SINGAPORE - The Pink Dot mass picnic started out in 2009 as a small group of people from the gay community celebrating the "freedom to love", as they put it, regardless of sexual orientation.
Over the years, organisers adopted a non-confrontational approach to gay rights. Pink badges - the movement's symbol - sprouted and the event has become Singapore's biggest civil-society gathering. About 21,000 turned up last year.
But this evening's picnic marks a turning point, one that raises the question of whether Singapore is seeing the advent of culture wars, where issues of ideology and behaviour become polarising forces in society, as in the US.
That is because this year, religious groups have come out directly to protest against the lesbian, gay, bisexual and transgender (LGBT) event. They are against homosexuality and see the mass event as undermining traditional family values.
Islamic religious teacher Noor Deros has launched a "Wear White" campaign, calling for Muslims to don the colour of "purity" at mosques today, the eve of the Muslim holy month of Ramadan.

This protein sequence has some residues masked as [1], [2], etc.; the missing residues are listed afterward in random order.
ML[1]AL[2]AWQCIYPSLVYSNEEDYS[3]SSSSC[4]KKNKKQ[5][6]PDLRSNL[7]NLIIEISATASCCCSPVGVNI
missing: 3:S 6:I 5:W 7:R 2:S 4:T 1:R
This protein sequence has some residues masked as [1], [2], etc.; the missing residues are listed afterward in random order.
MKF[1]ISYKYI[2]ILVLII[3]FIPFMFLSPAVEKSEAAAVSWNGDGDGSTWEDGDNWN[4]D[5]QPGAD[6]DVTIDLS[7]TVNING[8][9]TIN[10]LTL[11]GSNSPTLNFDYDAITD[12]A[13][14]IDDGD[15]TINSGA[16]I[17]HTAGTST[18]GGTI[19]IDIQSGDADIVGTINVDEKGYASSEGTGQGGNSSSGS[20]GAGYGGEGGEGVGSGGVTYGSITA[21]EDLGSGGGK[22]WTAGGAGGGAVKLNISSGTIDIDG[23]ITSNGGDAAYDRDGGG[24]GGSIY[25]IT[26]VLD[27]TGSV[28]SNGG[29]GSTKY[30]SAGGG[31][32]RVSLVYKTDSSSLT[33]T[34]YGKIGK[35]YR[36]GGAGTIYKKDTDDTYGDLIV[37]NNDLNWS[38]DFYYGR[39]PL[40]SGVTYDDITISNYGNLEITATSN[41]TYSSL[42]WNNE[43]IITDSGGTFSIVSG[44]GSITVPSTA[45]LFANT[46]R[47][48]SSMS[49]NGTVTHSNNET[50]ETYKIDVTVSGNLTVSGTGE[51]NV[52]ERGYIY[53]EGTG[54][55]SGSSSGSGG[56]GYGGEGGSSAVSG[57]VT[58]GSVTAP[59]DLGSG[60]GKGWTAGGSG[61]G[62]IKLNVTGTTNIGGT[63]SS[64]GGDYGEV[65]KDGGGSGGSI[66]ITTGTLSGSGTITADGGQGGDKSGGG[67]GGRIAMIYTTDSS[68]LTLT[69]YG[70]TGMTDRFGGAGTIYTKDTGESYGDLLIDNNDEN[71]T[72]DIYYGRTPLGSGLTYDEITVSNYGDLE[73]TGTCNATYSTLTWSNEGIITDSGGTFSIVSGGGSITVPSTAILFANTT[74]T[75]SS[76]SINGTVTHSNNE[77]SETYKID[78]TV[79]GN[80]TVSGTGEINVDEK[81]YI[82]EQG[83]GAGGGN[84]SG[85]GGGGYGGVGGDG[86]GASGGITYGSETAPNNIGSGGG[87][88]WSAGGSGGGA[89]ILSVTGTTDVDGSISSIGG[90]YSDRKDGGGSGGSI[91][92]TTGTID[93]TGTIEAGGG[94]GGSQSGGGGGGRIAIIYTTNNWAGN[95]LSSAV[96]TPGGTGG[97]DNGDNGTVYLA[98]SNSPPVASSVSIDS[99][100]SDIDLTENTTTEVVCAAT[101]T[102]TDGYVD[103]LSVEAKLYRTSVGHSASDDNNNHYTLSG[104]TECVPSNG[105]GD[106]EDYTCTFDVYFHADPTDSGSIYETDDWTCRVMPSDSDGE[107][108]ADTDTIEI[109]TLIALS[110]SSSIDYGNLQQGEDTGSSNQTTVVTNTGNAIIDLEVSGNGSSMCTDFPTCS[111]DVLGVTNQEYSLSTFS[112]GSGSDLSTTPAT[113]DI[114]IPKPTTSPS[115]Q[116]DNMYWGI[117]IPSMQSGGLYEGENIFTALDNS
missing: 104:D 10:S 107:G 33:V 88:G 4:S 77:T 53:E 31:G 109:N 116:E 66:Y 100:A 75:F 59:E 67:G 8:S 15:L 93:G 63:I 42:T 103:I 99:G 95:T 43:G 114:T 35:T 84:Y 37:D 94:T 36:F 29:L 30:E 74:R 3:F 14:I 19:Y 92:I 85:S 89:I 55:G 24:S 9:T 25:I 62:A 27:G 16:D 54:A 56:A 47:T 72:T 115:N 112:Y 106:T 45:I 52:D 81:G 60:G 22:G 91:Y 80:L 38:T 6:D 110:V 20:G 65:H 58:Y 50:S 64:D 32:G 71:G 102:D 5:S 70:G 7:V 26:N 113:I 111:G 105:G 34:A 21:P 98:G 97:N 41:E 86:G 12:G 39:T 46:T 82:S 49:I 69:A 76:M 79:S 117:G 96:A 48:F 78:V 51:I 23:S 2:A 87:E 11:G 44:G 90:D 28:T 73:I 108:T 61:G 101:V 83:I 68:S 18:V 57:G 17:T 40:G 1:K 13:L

And in what is possibly the first inter-faith cooperation of its kind against the LGBT issue, some Christian groups have come on board. Outspoken pastor Lawrence Khong has pledged the support of his Faith Community Baptist Church and the LoveSingapore network of churches, asking members to wear white today and tomorrow at church.
Why are gay rights a hot issue?
The LGBT issue single-handedly exposes multiple faultlines within Singapore society.
There is the division between religious and secular groups (and even within that, between religious conservatives and religious liberals), and it also highlights the gap between Singapore's generally silent, conservative majority, and liberal minority.
It also shows up those who find homosexuality morally repugnant, and those who believe universal human rights trump that. The most obvious faultline is how religious and secular groups view homosexuality.
Anecdotal evidence from the debate surrounding the Pink Dot event has seen the conservative camp mainly represented by religious groups, and the liberal camp represented by those with a secular view.
Christian organisations - LoveSingapore, National Council of Churches of Singapore (NCCS) and the Catholic Church - and the Islamic Religious Council of Singapore (Muis) consistently reiterate that homosexuality is a sin.
The response from LGBT supporters is often that gay people are "born that way", a stand which former prime ministers Lee Kuan Yew and Goh Chok Tong have subscribed to in interviews.
By extension, gays cannot be judged for what is innate.
But even among religious groups, the response can be varied.